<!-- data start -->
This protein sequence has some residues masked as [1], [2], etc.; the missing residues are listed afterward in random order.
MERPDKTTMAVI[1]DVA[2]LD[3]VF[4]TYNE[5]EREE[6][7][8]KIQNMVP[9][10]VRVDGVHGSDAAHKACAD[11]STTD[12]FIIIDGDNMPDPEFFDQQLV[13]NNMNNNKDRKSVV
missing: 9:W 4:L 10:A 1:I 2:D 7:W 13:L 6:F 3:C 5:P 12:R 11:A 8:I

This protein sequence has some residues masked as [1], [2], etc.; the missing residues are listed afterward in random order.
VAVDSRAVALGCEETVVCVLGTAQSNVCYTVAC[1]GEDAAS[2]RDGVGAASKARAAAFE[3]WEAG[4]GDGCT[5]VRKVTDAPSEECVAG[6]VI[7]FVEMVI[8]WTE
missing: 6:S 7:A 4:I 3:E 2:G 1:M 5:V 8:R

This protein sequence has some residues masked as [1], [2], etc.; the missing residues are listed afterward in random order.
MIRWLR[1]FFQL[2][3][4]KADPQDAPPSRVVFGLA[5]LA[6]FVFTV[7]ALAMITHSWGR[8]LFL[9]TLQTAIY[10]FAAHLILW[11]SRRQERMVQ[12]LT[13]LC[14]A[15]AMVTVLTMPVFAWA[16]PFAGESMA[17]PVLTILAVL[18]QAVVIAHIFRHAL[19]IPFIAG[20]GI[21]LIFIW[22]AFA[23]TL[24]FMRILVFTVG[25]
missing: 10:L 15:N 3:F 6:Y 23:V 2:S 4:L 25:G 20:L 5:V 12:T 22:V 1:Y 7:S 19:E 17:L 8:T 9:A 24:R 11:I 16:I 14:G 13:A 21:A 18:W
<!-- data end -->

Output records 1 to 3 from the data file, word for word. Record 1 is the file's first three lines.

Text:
This protein sequence has some residues masked as [1], [2], etc.; the missing residues are listed afterward in random order.
MERPDKTTMAVI[1]DVA[2]LD[3]VF[4]TYNE[5]EREE[6][7][8]KIQNMVP[9][10]VRVDGVHGSDAAHKACAD[11]STTD[12]FIIIDGDNMPDPEFFDQQLV[13]NNMNNNKDRKSVV
missing: 9:W 4:L 10:A 1:I 2:D 7:W 13:L 6:F 3:C 5:P 12:R 11:A 8:I

This protein sequence has some residues masked as [1], [2], etc.; the missing residues are listed afterward in random order.
VAVDSRAVALGCEETVVCVLGTAQSNVCYTVAC[1]GEDAAS[2]RDGVGAASKARAAAFE[3]WEAG[4]GDGCT[5]VRKVTDAPSEECVAG[6]VI[7]FVEMVI[8]WTE
missing: 6:S 7:A 4:I 3:E 2:G 1:M 5:V 8:R

This protein sequence has some residues masked as [1], [2], etc.; the missing residues are listed afterward in random order.
MIRWLR[1]FFQL[2][3][4]KADPQDAPPSRVVFGLA[5]LA[6]FVFTV[7]ALAMITHSWGR[8]LFL[9]TLQTAIY[10]FAAHLILW[11]SRRQERMVQ[12]LT[13]LC[14]A[15]AMVTVLTMPVFAWA[16]PFAGESMA[17]PVLTILAVL[18]QAVVIAHIFRHAL[19]IPFIAG[20]GI[21]LIFIW[22]AFA[23]TL[24]FMRILVFTVG[25]
missing: 10:L 15:N 3:F 6:Y 23:V 2:S 4:L 25:G 20:L 5:V 12:T 22:V 1:Y 7:S 19:E 17:L 8:T 9:A 24:R 11:I 16:I 14:G 13:A 21:A 18:W